“The journey ahead has the possibility of being full of promise and hope,” says Paboy Bojang, the creative entrepreneur and designer behind In Casa By Paboy, a social enterprise that without urgent funding could be forced to close its doors. “So today, I am asking a special request which could help save my business and will allow me to grow as an artist and creator.”
After fleeing The Gambia a decade ago to escape the brutal dictatorship which ruled the country, Bojang spent two years undertaking an excruciating journey across the desert and Mediterranean Sea. Arriving in Naples in 2015, he set out to fulfil his creative dreams using determination, resilience and a passion to pave the way for other refugees who would find themselves in a similar situation.
Finding employment with Antica Manifattura di Stingo, the renowned majolica workshop, Bojang established a life for himself in Italy. However, his world changed again in 2019 when the immigration system didn’t renew his asylum papers in time, leading to unemployment just before the onset of a global pandemic. It was at this point that Bojang decided to revisit his sewing skills, which he had developed as a young teenager working in his uncle’s tailoring workshop in Serrekunda as the main breadwinner for his family. The experience and passion for selecting fabrics and pairing colours quickly came back to Bojang and, thanks to social media and the borrowing of an old sewing machine, he began to create a series of signature homeware designs.
Spring 2020, during the first lockdown, saw the birth of In Casa by Paboy, with its hand-sewn, brightly coloured, sweet wrapper inspired cushion covers catching the eye of design lovers across the globe. Growing an audience via social media, the brand went from strength-to-strength in the following months before launching a website in January 2021. Featuring in titles such as the Financial Times and The Wall Street Journal, as well as an international client base from Dubai, to Sydney, London and New York, Bojang’s hard work started to pay off. Grateful for the love and support he received, Bojang looks back on his journey to date with happiness. “You have given me a chance at making it here in Europe and most importantly, helping to work towards a miraculous dream. A dream that has brought me hope where many in similar positions have felt defeated.”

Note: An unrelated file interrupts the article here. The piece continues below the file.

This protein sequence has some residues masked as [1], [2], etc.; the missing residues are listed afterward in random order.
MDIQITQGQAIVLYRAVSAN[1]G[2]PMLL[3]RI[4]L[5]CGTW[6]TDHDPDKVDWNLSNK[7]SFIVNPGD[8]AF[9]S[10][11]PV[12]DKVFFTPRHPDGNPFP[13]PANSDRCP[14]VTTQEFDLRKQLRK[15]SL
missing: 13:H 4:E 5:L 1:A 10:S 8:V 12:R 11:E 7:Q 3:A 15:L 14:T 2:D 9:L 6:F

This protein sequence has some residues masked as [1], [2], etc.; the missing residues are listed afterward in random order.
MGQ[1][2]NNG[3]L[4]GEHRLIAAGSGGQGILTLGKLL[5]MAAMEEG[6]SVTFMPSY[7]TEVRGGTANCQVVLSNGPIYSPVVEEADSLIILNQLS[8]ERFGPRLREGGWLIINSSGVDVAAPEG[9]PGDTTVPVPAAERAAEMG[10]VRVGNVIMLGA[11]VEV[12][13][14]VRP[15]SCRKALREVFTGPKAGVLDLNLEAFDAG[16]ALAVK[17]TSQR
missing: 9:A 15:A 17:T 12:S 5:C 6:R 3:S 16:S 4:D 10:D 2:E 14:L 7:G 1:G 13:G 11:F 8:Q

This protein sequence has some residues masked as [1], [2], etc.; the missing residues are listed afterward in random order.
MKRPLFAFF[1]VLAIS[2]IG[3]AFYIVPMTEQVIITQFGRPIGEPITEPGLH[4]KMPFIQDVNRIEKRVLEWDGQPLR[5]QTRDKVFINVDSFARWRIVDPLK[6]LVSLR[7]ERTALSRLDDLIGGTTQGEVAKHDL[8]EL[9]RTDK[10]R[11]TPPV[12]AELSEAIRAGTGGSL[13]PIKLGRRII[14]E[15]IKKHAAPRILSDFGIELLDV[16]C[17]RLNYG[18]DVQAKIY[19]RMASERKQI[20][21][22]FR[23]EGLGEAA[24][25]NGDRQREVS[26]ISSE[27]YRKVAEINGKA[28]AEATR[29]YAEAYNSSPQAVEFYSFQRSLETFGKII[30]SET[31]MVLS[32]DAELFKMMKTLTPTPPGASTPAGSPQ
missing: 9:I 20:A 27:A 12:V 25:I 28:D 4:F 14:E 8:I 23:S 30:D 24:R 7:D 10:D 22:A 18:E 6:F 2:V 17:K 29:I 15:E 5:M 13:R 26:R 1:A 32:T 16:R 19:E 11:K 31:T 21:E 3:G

Despite the support, the brand is at another crossroads and Bojang reveals there are critical questions to address. “Each month we sell enough cushions to cover our overheads but we have been struggling to make the necessary investments in the things that make a business a business,” he says. “For example, marketing, a production manager, even an accountant. Without these elements I am not sure the future is sustainable for the company. With a lot of our business coming through social media too, an ever greedy algorithm means we can no longer rely on this avenue of support.”
Asking for donations via a crowdfunding campaign, Bojang is looking to take the impact of the company another step further. “By securing funds it will help me to structure In Casa as a social enterprise whereby I can give back to the both the migrant community in Europe and provide employment back in The Gambia so my peers do not have to undertake the horrific journey I did,” he states. The hope of creating something which benefits the migrant community in Naples and beyond has always been Bojang’s long-term goal. “My proudest achievement has been to employ Blessed and Ibra, allowing them both access to legal contracts and therefore papers for themselves,” he reveals. “They are one step closer to their dream of making Italy a permanent home.”
Bojang’s vision is proof that design can be used as a force for good. Building a platform for migrant artisans like himself and helping them to pursue their dreams could be pivotal in increasing accessibility for such creatives. Urging for us all to join him on the long road ahead to fulfil the potential of In Casa, Bojang is looking to raise £30,000. “With no network or family to rely on in Europe, I have only all of you who have supported me so far to ask for help,” he says. “Be it a small one-off donation, a regular contribution, investment or your energy, time and pro-bono expertise, it will all help to keeping small businesses alive and strengthening the pathway for creatives like myself to fulfil their dreams.”
Thanks to the relentless work of Bojang and his commitment to change, he is rewriting the future for many creatives who find themselves shut off from exploring such opportunities. Through his optimism, he is inspiring us all to be a part of the change and come together in reshaping a creative world that is accessible to all, and creating an industry that is enriched by it.